Glad to hear you loved it! So do we. It was a real sleeper but has proved to be one of our more popular episodes. It just shows that if you have a good story, the audience will come. Uprooted is also an example of a trend we are seeing at the moment in documentaries. Just when some of us thought all the stories had been told, we’re discovering that isn’t true and that we also need to come to a new understanding of the past. This is being helped by a new generation of filmmakers, one that is more diverse and brings new and exciting perspectives to the film world.
Are there any topics you wouldn’t cover on your podcast?
As long as the topic ties into documentary film and America, we’re game to talk about anything. That’s the point. Too many people are stuck in their media bubbles and echo chambers. What the world needs now is genuine dialogue. We’re trying to do our little part to make that happen.
Who’s been your best guest yet, and why?
That’s a very difficult question as we have had so many of them. May we give you two? In our most recent episode – our 50th! – we interviewed Tim O’Brien, probably one of America’s greatest living authors, who wrote The Things They Carried. He’s the subject of a documentary that has just been released and he was so gracious talking about his experiences in the Vietnam War, as a writer and as the older dad of a young family. May not sound too exciting, but the doc is touching and poignant while also a sometimes hilarious take on family life and the creative process.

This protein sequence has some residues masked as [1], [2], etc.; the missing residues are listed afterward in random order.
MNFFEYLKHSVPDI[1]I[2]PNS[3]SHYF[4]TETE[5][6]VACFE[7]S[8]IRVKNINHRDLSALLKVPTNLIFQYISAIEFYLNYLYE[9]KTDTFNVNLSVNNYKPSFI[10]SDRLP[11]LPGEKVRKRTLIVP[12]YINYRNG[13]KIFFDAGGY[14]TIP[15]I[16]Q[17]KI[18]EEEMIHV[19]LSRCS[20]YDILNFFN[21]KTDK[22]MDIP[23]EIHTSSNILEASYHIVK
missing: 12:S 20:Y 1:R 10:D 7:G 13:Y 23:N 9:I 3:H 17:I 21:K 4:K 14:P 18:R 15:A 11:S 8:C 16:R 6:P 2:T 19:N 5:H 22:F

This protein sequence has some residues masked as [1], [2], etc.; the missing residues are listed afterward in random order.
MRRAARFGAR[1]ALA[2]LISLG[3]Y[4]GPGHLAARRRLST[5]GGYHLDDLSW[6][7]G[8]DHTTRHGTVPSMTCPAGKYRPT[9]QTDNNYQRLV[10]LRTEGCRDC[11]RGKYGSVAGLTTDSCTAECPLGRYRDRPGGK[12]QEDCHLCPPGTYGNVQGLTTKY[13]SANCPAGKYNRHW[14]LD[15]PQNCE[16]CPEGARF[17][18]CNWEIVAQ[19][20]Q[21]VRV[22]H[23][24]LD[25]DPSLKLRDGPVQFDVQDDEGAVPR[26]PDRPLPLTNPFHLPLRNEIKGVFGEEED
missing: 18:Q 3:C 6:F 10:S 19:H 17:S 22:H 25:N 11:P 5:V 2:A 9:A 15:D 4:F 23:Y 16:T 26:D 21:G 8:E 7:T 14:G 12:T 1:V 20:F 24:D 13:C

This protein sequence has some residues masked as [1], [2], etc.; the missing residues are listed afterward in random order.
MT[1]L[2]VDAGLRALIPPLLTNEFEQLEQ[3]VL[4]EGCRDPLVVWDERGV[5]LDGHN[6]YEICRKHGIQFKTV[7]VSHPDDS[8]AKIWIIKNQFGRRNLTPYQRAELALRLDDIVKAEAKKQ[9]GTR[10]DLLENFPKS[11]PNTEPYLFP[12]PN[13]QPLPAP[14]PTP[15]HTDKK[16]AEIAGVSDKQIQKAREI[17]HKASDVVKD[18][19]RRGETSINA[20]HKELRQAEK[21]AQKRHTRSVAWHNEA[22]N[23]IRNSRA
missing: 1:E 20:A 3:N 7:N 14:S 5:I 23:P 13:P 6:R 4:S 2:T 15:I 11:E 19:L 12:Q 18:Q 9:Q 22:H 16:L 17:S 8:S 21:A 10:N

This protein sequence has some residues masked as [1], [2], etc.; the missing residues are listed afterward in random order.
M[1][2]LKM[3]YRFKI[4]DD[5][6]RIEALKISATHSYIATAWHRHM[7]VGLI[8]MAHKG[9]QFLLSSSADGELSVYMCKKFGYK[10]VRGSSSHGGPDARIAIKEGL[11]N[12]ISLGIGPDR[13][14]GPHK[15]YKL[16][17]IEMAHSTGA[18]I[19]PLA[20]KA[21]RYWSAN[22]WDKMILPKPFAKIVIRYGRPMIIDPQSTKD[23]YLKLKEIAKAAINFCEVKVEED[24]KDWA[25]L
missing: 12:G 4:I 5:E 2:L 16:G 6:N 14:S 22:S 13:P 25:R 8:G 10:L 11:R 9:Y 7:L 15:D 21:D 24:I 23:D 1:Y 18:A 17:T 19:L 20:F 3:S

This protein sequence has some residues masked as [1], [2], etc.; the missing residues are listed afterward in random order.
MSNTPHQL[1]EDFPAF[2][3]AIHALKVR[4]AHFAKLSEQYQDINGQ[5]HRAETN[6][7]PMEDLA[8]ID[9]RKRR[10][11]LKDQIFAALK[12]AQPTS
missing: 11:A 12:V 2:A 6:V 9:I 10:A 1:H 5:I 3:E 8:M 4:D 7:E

The other one was award-winning director Sam Pollard of MLB/FBI, which has been short-listed for an Oscar. Spike Lee has described Sam as a “master filmmaker” and that comes through loud and clear in the episode. Then at the end, he and Matthew started talking about Donald Trump. This was January 5th and Sam finished by saying that Trump was “not going to go quietly”. Little did we know how prescient that comment was until the next day during the storming of the Capitol!